On disc is something entirely different. While there is some obvious artifacting in a few sequences, denoting the age of film more than the restoration, there’s not enough to distract modern audience or to diminish a recommendation. The Cult Epics film site indicates that the 4K HD transfer was created using the original 35 mm negative, but there’s no other information denoting the process of restoration or creating the new master. That said, as the film uses color specifically, the cinematography shifting to convey perspective, where the world is intended to be rich and vibrate, it is, and when it’s supposed to be washed out, life truly feels absent. A restoration shouldn’t make a film modern so much as clean it up to be the best version of itself when projected on modern systems and that’s what Cult Epics has achieved here. The era of the mid-‘80s is baked into the film from the costumes, set design, and production design, each one looking their absolute best. As for the audio, this presentation is a 2.0 mono so my 5.1 home theater system didn’t get a workout, yet there’s no complaint regarding the sound. The dialogue is clear (a mix of Dutch and English) and the score comes through clean. This isn’t a film that would really benefit from surround and the audio mix we’re given does make one feel immersed as this is a character-driven dramatic thriller versus an action/adventure thriller.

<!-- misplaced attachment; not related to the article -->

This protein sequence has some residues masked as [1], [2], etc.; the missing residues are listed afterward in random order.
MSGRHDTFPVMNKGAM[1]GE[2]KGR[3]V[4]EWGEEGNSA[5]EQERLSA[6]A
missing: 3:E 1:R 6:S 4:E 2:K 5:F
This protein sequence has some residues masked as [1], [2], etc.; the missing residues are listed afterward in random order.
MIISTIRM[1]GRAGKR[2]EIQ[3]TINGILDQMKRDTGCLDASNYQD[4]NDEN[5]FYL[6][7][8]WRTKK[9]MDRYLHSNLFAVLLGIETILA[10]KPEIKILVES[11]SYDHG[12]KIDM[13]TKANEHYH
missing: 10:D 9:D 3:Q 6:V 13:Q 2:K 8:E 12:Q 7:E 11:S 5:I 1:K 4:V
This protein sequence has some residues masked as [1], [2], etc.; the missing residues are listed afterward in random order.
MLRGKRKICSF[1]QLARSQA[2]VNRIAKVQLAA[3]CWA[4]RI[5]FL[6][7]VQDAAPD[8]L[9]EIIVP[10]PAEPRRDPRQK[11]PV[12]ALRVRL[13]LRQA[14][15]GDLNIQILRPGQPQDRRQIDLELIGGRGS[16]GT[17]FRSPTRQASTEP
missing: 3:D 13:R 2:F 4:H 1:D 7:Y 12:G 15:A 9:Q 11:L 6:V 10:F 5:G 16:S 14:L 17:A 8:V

Be advised that Cult Epics is planning to release a trilogy collection of the aforementioned two films and 1990’s The Last Island. No release date is set for either The Last Island or the collection, but keep this in mind if you’re considering picking up one or both of currently available Gorris films. While I absolutely do recommend this restoration, both for the quality of the work done by Cult Epics and for Gorris’s work, as well as A Question of Silence, if you’re even remotely thinking of snagging one of these films sight unseen, just get them both. The story they tell is disparate narratively, yet their thematic elements are so profoundly connected as to seem like a natural extension from one to the other.
Broken Mirrors Special Features:
- 4K HD Transfer (from the original 35 negative) & Restoration
- Audio Commentary by Film Scholar Peter Verstraten
- Interview with US Sex Worker Margo St. James (Adriaan van disc/Cinema 3, 1984)
- Promotional Gallery
- Dual-layered Disc
- Double-sided Sleeve
Cult Epics website Exclusive: First 100 Pre-orders of Blu-ray or DVD receive US Poster Postcard.
Available on Blu-ray and DVD August 15th, 2023.
For more information, head to the official Cult Epics Broken Mirrors webpage.
This piece was written during the 2023 WGA and SAG-AFTRA strikes. Without the labor of the writers and actors currently on strike, the movie being covered here wouldn’t exist.